Cautionary tales
The trade is rife with horror stories about spiralling costs when the power available turns out to be inadequate. If you suddenly find you need to upgrade your electricity infrastructure in order to get your flash new kit into operation, the costs can be crippling. "We’re very fortunate, we’ve got 11,000kVA coming into the factory here, but I’ve heard of one printer having to spend £50,000 upgrading a substation in order to be able to run their presses. You can end up spending tens of thousands of pounds putting cables in," warns Andrew Jones, managing director at Merthyr Tydfil-based Stephens & George.

"Some companies have had to compromise on their press specification because of this very issue," Nixon adds.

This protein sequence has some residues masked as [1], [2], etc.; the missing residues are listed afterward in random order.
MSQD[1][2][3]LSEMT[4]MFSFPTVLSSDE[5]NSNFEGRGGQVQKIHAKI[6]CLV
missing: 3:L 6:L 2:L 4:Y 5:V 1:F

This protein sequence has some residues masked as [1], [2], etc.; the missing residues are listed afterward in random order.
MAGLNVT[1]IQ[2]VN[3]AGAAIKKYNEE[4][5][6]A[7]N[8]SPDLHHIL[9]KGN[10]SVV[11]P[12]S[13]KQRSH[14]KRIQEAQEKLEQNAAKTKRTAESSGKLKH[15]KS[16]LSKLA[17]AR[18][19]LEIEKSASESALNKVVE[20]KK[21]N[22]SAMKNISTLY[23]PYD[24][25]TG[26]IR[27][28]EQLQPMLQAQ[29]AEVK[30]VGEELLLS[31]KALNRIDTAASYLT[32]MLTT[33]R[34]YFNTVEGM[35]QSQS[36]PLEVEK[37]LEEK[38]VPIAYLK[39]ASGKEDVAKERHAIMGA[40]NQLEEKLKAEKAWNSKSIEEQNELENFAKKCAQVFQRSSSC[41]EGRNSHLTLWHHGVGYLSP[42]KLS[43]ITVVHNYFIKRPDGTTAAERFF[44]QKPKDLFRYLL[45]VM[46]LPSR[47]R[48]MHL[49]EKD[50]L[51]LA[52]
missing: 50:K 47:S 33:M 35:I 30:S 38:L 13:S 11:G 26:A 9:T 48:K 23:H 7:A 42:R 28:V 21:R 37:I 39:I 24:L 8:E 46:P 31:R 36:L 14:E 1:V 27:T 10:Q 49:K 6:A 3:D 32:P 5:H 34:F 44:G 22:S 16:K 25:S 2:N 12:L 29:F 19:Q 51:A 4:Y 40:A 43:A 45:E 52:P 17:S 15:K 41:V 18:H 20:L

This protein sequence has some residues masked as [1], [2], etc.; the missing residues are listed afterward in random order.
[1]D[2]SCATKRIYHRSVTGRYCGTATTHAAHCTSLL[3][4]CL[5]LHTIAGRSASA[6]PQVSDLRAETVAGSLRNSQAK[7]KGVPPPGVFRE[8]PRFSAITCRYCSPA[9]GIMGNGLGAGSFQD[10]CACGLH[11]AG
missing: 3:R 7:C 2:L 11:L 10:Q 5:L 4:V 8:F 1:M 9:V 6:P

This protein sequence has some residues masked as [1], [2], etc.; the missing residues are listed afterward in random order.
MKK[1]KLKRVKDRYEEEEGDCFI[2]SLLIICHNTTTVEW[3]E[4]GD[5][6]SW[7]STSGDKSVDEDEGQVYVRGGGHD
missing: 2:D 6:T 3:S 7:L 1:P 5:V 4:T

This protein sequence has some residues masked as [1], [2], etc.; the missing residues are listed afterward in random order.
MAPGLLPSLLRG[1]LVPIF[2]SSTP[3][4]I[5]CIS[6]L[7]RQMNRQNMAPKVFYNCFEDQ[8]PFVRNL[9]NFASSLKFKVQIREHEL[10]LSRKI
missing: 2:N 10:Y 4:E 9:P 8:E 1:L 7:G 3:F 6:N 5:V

There are variances between different press models from the same maker, and from manufacturer to manufacturer. Japanese press suppliers, for example, typically produce equipment that is more economical in its use of power. Why is this the case? "I think it stems from the Japanese culture. Space is at a premium there so they plan things properly, and as a result of that other efficiency things fall into line too," says Neil Handforth, sales and marketing director at Ryobi distributor Apex Digital Graphics.

With the requisite amount of power on tap, is ‘press A’, which on paper ostensibly requires a significantly lower power load than ‘press B’, automatically the best option when it comes to overall power consumption? For potential purchasers the answer is ‘not necessarily’.

No matter where they are made, the latest high-performance, highly automated sheetfed presses have a lot of potentially power-hungry bells and whistles on them, with perhaps the most high-profile example being Heidelberg’s XL range.